The sentence will have a non-parole period of six months.

On May 22, Magistrate Robert Stone found Wilson guilty of concealing a serious indictable offence, when he failed to report the repeated abuse of two altar boys by paedophile priest Jim Fletcher in the 1970s.

During his trial, Wilson denied that he had known about Fletcher’s actions.

Fletcher was convicted of nine child sexual abuse charges in 2004, and died in jail two years later.

The maximum penalty for concealing child sex abuse is two years behind bars.

During a sentencing hearing in June, the prosecution pressed for a maximum jail term sentence, however Wilson’s lawyers claimed he should be spared time in prison due to his age, bad health and a concern he may be attacked by other inmates.

Magistrate Stone said Wilson should be assessed for his suitability to serve home detention at a family member’s home in New South Wales and adjourned the matter until August 14.

Wilson has stood aside from the role as Adelaide Archbishop, with South Australia’s vicar general Father Philip Marshall taking the reins until the case is over.

It is not known whether he will appeal the sentence.

Outside court, child abuse survivor and advocate, Peter Gogarty, said he was disappointed at the likelihood Wilson would serve home detention, but said he “will take comfort in the fact that he (Wilson) has been convicted”.

“Home detention … not being able to move out of a house is probably not very comfortable, but it is certainly going to be more comfortable for the archbishop than spending time in a prison,” Mr Gogarty said.

“I really hope that after this assessment period he does go to jail because I think there needs to be a very strong message to everybody else who’s done this, in this country and around the world that you are not going to get a slap on the wrist for this.”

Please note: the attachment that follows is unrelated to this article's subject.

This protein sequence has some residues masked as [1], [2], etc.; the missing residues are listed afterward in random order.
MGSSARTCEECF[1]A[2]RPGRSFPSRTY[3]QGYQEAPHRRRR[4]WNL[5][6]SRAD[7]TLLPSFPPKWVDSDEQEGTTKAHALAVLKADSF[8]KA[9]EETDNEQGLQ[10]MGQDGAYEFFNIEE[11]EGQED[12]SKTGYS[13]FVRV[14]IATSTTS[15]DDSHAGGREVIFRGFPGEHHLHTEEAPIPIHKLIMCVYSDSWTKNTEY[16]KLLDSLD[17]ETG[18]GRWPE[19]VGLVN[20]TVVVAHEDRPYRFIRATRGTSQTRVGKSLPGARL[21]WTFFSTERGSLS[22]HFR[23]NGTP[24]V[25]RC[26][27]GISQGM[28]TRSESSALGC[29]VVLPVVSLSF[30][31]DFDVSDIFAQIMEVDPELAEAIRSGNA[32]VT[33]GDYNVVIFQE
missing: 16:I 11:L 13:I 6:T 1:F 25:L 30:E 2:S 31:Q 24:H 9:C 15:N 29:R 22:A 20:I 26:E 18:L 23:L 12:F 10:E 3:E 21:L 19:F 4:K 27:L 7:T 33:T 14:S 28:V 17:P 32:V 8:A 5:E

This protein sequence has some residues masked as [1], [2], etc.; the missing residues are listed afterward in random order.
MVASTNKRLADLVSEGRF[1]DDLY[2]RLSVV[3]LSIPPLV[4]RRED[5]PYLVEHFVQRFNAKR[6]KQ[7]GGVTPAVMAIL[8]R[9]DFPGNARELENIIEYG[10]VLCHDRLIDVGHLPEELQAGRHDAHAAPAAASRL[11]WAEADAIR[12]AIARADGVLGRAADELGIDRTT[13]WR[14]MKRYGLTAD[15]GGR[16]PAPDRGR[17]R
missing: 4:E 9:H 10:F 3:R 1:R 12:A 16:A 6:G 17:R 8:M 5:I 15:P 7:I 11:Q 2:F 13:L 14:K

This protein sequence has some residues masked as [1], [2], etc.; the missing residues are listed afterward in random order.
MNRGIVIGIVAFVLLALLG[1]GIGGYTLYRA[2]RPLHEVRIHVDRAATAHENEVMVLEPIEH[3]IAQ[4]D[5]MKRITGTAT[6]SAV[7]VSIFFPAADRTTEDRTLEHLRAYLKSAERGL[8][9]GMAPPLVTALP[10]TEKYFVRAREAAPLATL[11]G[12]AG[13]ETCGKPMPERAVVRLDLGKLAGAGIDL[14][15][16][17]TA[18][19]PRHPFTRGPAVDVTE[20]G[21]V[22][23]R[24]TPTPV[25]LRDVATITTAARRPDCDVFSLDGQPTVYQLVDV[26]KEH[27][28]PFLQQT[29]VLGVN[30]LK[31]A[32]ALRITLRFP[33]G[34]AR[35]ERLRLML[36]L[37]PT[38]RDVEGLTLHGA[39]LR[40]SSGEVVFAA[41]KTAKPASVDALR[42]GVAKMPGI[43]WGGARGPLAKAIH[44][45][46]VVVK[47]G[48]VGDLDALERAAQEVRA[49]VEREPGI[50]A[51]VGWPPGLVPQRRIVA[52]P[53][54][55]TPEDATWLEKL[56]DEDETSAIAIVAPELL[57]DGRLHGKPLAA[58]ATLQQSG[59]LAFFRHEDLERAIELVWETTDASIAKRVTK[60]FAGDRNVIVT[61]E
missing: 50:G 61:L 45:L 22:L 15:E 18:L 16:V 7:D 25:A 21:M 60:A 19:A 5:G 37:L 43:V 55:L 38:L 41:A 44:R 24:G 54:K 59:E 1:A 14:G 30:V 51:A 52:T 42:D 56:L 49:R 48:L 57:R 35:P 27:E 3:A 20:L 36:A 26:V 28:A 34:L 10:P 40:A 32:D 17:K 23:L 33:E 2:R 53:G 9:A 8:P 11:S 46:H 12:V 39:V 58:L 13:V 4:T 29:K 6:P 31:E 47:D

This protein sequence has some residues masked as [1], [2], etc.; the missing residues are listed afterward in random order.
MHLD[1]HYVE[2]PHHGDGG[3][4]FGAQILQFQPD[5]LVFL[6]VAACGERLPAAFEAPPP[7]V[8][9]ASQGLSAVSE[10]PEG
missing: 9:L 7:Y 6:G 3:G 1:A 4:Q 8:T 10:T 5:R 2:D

Lawyer, Jesuit Father Frank Brennan, said the prosecution of Wilson “has taken on great significance” in the wake of the Royal Commission into child sexual abuse.

He also called for Wilson to resign as archbishop.

“Understandably, victims want to see at least one serving bishop punished for the failings of an institution which has been proven to fall short so often in terms of culture, institutional accountability and personal responsibility,” Fr Brennan wrote on the eurekastreet.com website.

“Philip Wilson has spent six years and great resources engaged in legal appeals trying to avoid this conviction.”

A spokesman for the Australian Catholic Bishops Conference said the Church had worked hard in recent years to improve child protection and safeguarding practices.

“The Catholic bishops of Australia acknowledge that the effects of sexual abuse can last a lifetime, but we hope that today’s custodial sentence brings some sense of peace and healing to those abused by deceased priest James Fletcher,” an ACBC statement said

“It takes great courage for survivors to come forward to tell their stories.

“Survivors have been vital in helping us learn the lesson of our shameful history of abuse and concealment, which was laid bare in the Royal Commission into Institutional Reponses to Child Sexual Abuse and state inquiries, including the Cunneen Inquiry.

“We will continue to work with all those in the Church and beyond who are seeking to put in place strong and consistent standards of safeguarding throughout Australia, including how we respond to allegations of sexual abuse.”